Background: Breast cancer is the most common cancer in women. The occurrence of metastasis in breast cancer should be detected early. Tumor necrosis factor-α (TNF-α) is involved in every step of the carcinogenesis process. A rise in TNF-α level is linked to the advancement of breast cancer. We aimed to determine the association between TNF-α levels and breast cancer metastases.
Methods: An analytic cross-sectional study was conducted on women with breast cancer treated at the Oncology Surgery Center between November 2021 and April 2022. The patient's data were collected from the medical record, including age, menopausal status, tumor size and lymph node involvement, and tumor subtype. The serum TNF-α level was measured using ELISA. The optimal cut-off value was determined using the receiver operating characteristics analysis. The association between serum TNF-α and the incidence of breast cancer metastases was analyzed using SPSS version 26 for Windows.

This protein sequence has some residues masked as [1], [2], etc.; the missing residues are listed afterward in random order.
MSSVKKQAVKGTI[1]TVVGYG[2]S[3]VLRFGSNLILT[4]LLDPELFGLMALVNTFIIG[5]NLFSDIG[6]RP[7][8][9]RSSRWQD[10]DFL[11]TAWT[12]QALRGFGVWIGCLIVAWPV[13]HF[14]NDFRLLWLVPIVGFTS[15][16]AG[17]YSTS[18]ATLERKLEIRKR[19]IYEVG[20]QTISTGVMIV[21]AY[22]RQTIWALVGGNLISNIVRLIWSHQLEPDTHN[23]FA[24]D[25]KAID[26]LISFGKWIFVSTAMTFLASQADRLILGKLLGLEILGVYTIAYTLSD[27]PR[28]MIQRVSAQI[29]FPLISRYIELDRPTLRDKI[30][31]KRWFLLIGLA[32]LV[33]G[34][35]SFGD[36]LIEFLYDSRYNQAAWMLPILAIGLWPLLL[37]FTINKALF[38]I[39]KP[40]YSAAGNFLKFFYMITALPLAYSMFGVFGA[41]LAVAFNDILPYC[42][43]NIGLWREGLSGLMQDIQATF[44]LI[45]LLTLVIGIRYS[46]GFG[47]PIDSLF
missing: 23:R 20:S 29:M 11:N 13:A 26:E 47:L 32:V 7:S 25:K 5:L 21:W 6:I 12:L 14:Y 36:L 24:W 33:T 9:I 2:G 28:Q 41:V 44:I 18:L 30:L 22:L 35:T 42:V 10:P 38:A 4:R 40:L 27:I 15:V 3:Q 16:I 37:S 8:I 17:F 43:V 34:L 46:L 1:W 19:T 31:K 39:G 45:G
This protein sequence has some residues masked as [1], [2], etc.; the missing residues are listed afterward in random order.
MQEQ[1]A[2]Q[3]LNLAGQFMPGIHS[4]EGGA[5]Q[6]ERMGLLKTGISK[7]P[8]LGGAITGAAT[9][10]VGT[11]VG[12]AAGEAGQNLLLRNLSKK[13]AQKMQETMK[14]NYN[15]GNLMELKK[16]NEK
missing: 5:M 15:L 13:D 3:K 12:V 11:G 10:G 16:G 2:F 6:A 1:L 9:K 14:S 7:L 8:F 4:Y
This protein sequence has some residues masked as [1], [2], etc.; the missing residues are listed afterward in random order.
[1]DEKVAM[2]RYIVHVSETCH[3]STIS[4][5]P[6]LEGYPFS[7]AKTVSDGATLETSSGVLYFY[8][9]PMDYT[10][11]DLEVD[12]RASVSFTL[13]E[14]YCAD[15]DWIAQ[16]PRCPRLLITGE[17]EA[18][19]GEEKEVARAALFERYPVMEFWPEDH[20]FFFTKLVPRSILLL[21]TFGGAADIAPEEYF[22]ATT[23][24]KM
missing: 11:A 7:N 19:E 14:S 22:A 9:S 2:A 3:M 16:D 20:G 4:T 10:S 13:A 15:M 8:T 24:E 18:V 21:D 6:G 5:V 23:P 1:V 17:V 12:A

Results: We analyzed a total of 50 patients. The mean age was 48.8 ± 8.3 years. The serum TNF-α level was divided into high-TNF-α and low-TNF-α using a cut-off value of 22.755 pg/mL. There were 27 patients (27/50; 54.0%) with high serum TNF-α levels and 23 patients (23/50; 46.0%) with low TNF-α levels. The sensitivity, specificity, positive predictive value, negative predictive value, and accuracy were 73.9%, 63.0%, 63,0%, 73,9%, and 68%, respectively. There was a statistically significant association between serum TNF-α levels and metastatic breast cancer (p=0.009).
Conclusion: There was a significant association between TNF-α levels and metastatic breast cancer. Serum TNF-α may be a potential biomarker to detect metastasis in breast cancer patients.